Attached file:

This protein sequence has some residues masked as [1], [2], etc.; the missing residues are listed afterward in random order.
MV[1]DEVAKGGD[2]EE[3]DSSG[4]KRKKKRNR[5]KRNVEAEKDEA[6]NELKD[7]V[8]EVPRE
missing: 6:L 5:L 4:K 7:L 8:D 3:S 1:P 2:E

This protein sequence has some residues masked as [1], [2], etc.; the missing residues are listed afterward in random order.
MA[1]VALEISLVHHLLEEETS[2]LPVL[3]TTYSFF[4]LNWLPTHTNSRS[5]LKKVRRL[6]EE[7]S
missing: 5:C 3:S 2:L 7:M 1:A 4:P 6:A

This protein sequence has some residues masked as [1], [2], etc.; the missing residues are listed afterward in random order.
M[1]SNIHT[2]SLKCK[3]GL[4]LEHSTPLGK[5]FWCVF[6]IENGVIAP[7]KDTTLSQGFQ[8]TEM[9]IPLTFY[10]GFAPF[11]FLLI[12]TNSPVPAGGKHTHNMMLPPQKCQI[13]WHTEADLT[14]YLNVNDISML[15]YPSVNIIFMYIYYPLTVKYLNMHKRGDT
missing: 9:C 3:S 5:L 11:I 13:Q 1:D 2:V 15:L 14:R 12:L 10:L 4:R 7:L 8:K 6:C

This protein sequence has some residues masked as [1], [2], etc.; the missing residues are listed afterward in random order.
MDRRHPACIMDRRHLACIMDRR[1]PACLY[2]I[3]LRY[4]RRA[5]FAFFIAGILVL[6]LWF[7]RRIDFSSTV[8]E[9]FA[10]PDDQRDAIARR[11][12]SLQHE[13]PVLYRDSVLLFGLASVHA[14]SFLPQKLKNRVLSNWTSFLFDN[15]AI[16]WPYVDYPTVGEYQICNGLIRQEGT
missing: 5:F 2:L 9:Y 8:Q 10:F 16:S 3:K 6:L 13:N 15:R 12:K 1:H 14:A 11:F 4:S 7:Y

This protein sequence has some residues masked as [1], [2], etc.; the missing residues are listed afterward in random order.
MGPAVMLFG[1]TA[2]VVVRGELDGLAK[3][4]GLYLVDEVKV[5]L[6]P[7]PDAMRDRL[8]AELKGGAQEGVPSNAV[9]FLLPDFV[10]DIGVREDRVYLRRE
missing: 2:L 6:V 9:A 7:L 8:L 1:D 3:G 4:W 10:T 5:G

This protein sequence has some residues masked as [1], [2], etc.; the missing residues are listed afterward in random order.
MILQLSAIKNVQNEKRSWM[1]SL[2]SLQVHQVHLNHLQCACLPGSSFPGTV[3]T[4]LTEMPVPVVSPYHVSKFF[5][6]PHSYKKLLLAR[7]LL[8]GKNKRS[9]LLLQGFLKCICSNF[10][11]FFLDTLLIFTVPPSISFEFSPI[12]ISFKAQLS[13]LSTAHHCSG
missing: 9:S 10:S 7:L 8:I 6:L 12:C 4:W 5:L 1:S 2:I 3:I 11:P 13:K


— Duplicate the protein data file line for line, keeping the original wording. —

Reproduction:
This protein sequence has some residues masked as [1], [2], etc.; the missing residues are listed afterward in random order.
MV[1]DEVAKGGD[2]EE[3]DSSG[4]KRKKKRNR[5]KRNVEAEKDEA[6]NELKD[7]V[8]EVPRE
missing: 6:L 5:L 4:K 7:L 8:D 3:S 1:P 2:E

This protein sequence has some residues masked as [1], [2], etc.; the missing residues are listed afterward in random order.
MA[1]VALEISLVHHLLEEETS[2]LPVL[3]TTYSFF[4]LNWLPTHTNSRS[5]LKKVRRL[6]EE[7]S
missing: 5:C 3:S 2:L 7:M 1:A 4:P 6:A

This protein sequence has some residues masked as [1], [2], etc.; the missing residues are listed afterward in random order.
M[1]SNIHT[2]SLKCK[3]GL[4]LEHSTPLGK[5]FWCVF[6]IENGVIAP[7]KDTTLSQGFQ[8]TEM[9]IPLTFY[10]GFAPF[11]FLLI[12]TNSPVPAGGKHTHNMMLPPQKCQI[13]WHTEADLT[14]YLNVNDISML[15]YPSVNIIFMYIYYPLTVKYLNMHKRGDT
missing: 9:C 3:S 5:L 11:I 13:Q 1:D 2:V 15:L 14:R 12:L 10:L 4:R 7:L 8:K 6:C

This protein sequence has some residues masked as [1], [2], etc.; the missing residues are listed afterward in random order.
MDRRHPACIMDRRHLACIMDRR[1]PACLY[2]I[3]LRY[4]RRA[5]FAFFIAGILVL[6]LWF[7]RRIDFSSTV[8]E[9]FA[10]PDDQRDAIARR[11][12]SLQHE[13]PVLYRDSVLLFGLASVHA[14]SFLPQKLKNRVLSNWTSFLFDN[15]AI[16]WPYVDYPTVGEYQICNGLIRQEGT
missing: 5:F 2:L 9:Y 8:Q 10:F 16:S 3:K 6:L 13:N 15:R 12:K 1:H 14:A 11:F 4:S 7:Y

This protein sequence has some residues masked as [1], [2], etc.; the missing residues are listed afterward in random order.
MGPAVMLFG[1]TA[2]VVVRGELDGLAK[3][4]GLYLVDEVKV[5]L[6]P[7]PDAMRDRL[8]AELKGGAQEGVPSNAV[9]FLLPDFV[10]DIGVREDRVYLRRE
missing: 2:L 6:V 9:A 7:L 8:L 1:D 3:G 4:W 10:T 5:G

This protein sequence has some residues masked as [1], [2], etc.; the missing residues are listed afterward in random order.
MILQLSAIKNVQNEKRSWM[1]SL[2]SLQVHQVHLNHLQCACLPGSSFPGTV[3]T[4]LTEMPVPVVSPYHVSKFF[5][6]PHSYKKLLLAR[7]LL[8]GKNKRS[9]LLLQGFLKCICSNF[10][11]FFLDTLLIFTVPPSISFEFSPI[12]ISFKAQLS[13]LSTAHHCSG
missing: 9:S 10:S 7:L 8:I 6:L 12:C 4:W 5:L 1:S 2:I 3:I 11:P 13:K